UN panel calls for "global response" to tackle corporate tax abuse

Governments around the world should tackle cross-border financial corruption and rampant tax abuse to obtain the resources necessary to eradicate poverty, address climate change and reduce inequalities exacerbated by the COVID-19 pandemic, a high-level United Nations panel recommended on Thursday.

The International Financial Accountability, Transparency and Integrity panel published a report with 14 recommendations aimed at updating and enhancing the international financial system. Among its suggestions to governments: set a global minimum tax of 20% to 30% on corporate profits; establish global guidelines and regulations for accountants, attorneys and financial professionals; publish information about the profits, location of assets and owners of corporations; and create laws to pursue financial crimes and corruption cases across borders. The panel also calls for international standards on protecting journalists, advocates, and whistleblowers.

“Every year, trillions of dollars flow out of developing countries due to the activities of criminals, corrupt politicians and officials, and tax evaders,” said Munir Akram, president of the UN Economic and Social Council and permanent representative of Pakistan in the UN. “Turning a blind eye to such illicit [financial] flows, especially during a time of economic recession triggered by the COVID-19 pandemic, is nothing short of criminal.”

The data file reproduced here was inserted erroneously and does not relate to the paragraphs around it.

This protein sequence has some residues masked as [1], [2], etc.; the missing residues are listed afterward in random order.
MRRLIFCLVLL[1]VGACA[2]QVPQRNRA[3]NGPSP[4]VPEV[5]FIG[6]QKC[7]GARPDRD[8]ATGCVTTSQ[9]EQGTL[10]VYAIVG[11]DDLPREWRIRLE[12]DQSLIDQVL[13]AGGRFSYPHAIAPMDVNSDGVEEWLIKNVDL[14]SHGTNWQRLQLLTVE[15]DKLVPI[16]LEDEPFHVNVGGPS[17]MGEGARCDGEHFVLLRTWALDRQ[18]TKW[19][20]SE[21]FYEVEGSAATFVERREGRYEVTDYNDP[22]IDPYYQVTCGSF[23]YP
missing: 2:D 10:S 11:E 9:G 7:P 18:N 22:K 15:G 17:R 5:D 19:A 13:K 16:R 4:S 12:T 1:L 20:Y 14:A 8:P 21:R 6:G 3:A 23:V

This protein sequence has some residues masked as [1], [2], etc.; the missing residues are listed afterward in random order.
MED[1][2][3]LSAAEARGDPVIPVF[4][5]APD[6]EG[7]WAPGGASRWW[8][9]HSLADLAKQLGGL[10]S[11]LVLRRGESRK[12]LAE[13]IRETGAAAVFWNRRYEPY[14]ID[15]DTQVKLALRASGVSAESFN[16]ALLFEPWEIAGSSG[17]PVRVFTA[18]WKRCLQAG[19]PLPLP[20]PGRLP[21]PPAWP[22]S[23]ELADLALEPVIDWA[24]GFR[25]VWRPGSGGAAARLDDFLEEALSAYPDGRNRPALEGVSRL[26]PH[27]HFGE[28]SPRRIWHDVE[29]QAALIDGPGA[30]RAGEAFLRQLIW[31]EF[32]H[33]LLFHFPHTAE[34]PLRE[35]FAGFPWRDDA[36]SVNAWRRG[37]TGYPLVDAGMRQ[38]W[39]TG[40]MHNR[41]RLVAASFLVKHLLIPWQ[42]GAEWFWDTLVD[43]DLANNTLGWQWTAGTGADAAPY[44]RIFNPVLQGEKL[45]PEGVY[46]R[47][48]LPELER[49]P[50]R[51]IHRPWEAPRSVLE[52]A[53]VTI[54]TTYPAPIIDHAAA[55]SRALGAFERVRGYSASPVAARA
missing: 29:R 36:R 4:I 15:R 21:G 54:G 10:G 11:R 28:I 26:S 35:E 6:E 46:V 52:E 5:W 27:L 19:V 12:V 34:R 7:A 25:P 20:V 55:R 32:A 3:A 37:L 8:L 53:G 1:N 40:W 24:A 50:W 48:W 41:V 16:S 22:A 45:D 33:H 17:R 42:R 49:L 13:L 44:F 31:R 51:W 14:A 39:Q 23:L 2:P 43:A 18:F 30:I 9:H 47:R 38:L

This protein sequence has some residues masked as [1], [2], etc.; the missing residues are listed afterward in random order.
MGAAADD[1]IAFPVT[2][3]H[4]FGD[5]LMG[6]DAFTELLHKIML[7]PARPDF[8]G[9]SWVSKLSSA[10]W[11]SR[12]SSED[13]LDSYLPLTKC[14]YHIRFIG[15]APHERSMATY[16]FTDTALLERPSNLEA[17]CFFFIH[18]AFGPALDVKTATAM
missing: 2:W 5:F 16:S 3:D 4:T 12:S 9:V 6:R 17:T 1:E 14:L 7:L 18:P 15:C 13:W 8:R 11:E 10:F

The panel calls on countries to sign a global pact to implement the recommendations, track and stop the illicit movement of money across jurisdictions, and ensure that the recovered funds are used for sustainable development.

“Given the magnitude of resources that could be unlocked with financial integrity, the Global Pact could have a substantial impact on the well-being of people and planet in developing and developed countries,” the report states. “It would also constitute a major contribution to improving multilateral and national governance.”

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